Thursday, February 2, 2012

Sydney Court rules on Smart poles


Innovative are the ways of people and in every country politicians try to make money browbeating the system in novel ways.
Perhaps the public utility on Indian roads were the electric structures, providing street lights.  In days of yore, people even studied on street lights and rose to great heights.  In Indian roads, you see lot of structures – there are electric poles which carry electric wires – one also sees television cables of private cable networks and host of other wires dangerously clinging everywhere.  There was a time when those electric poles stood majestically, uniform in size and structure and in distance.

Read about  Smartpole System in Australia and elsewhere  created out of a need to consolidate and refine street infrastructure onto one single system. The  smartpole  is an extruded alloy track that allows secure and simple mounting of any number of accessories at any height or face around the pole.  Flexibility and the ability to accommodate future services has allowed the Smartpole to become the most recognisable and useful piece of public furniture.  Smartpole got embroiled in controversy – alongside is  a former Australian politician of the Australian Labor Party.

It has out-reached many a countries – they are on Dubai’s  Palm Jumiereh, in front of the Atlantis Hotel,  a row of poles that lights the street at night.  Thousands of them are in Singapore.  The saga reportedly,  began in 1996, when an industrial designer at the council designed a pole to ''consolidate and refine'' the hodge-podge of poles in Sydney's streets - used for street and traffic lights, and to hang signs and banners - into a single pole.  The pole went into production just before the Sydney Olympics in 2000 and was used to spruce up the city for the Games; and a decade later, from their development the rights to the proceeds of their commercialisation - through sales to other councils in NSW, interstate and overseas - are in dispute.

The NSW council alleged the highly entrepreneurial Mr Obeid and Streetscape breached their licence to make the smartpoles by selling a large number of them in Dubai and Singapore without payment of any royalties.  The Company contended that it developed its own poles and has not sold any of the council's multifunction poles in the UAE.   So what was sold to Singapore  was only a multifunction pole but they are not smartpoles.  Mr Obeid on his part  alleged the council has reneged on promises it made to give him orders worth $6 million from a $300 million council capital works project and to sell him the rights to the poles in 2008.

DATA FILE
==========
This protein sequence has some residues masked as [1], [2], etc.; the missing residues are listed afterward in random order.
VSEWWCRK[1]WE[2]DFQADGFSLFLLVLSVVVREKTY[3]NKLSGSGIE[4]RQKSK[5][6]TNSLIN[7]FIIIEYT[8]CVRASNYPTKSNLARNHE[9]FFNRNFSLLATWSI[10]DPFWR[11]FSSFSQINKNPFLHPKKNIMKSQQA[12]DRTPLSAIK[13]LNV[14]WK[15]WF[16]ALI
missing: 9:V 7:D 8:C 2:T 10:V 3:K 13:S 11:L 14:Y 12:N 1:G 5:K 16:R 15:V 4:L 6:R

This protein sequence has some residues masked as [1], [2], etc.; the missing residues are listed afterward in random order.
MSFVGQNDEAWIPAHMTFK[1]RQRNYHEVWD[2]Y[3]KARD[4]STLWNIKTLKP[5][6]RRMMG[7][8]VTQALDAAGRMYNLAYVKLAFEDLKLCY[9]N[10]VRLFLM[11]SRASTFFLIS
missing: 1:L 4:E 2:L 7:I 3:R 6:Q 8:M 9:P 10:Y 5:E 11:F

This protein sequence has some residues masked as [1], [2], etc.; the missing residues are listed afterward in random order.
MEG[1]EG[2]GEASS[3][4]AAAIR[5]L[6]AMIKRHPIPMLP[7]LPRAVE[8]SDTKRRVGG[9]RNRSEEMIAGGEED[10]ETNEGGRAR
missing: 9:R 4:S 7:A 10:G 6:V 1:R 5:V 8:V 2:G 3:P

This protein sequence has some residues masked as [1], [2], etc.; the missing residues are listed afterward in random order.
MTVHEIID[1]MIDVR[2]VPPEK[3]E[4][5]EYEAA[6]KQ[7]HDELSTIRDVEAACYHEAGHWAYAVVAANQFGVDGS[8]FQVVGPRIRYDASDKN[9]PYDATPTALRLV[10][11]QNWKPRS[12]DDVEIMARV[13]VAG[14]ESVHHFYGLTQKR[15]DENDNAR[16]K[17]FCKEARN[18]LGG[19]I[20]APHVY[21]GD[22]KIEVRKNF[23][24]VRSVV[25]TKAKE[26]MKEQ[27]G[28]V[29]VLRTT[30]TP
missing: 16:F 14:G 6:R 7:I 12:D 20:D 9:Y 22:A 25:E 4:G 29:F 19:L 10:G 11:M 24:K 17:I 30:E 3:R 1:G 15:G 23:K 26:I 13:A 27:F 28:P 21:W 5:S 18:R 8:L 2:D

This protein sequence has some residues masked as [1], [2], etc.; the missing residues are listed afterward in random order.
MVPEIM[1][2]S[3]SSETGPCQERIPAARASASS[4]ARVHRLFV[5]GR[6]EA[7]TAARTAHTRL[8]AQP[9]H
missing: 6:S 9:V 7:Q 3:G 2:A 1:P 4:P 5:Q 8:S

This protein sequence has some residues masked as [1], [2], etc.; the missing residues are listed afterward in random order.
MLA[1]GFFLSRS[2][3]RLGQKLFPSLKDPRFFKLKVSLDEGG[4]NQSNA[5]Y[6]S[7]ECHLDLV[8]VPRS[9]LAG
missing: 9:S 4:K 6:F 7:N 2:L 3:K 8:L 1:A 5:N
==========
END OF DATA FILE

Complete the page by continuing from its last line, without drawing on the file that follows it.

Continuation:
Today [1st Feb 2012] there are news that  Moses Obeid, the son of  former Labor Party powerbroker Eddie Obeid, has been ordered to pay $12 million to the City of Sydney council. Justice Clifford Einstein has ruled that Mr Obeid and his company Streetscape Projects had deliberately gone behind the council's back to sell more than 10,000 multi-function street poles, known as "smartpoles", to overseas customers.  The  Supreme Court judge ordered Mr Obeid to pay the council $9,376,043.64 plus interest of $2.7 million. Mr Obeid had contended that the amount owing was only $550,000. This was rejected by the court.

The huge damages claim arose after the council discovered Mr Obeid had been secretly manufacturing and selling the council's smartpoles in Singapore and the United Arab Emirates since 2003, and had avoiding paying the council $8.6 million in royalties and a further $350,000 in licensing fees.  In Justice Einstein's preliminary judgment in the matter last October the judge said he had formed an "unfavourable view of the truthfulness of his [Mr Obeid's] evidence".  Apart from spending an estimated $3 million on his own court costs, the City of Sydney is demanding that Mr Obeid pay the council's costs of approximately $4 million.

The parties will return to the Supreme Court at a later date to argue over the costs.  Edward (“Eddie”) Moses Obeid OAM  is  a former Australian politician, was a member of the New South Wales Legislative Council who served between 1991 and 2011, representing the Australian Labor Party. He was the Minister for Fisheries and the Minister for Mineral Resources from 1999–2003. Despite his term in the Legislative Council due to expire in March 2015, he announced his decision to retire early on 10 May 2011, citing family reasons.

With regards – S. Sampathkumar.

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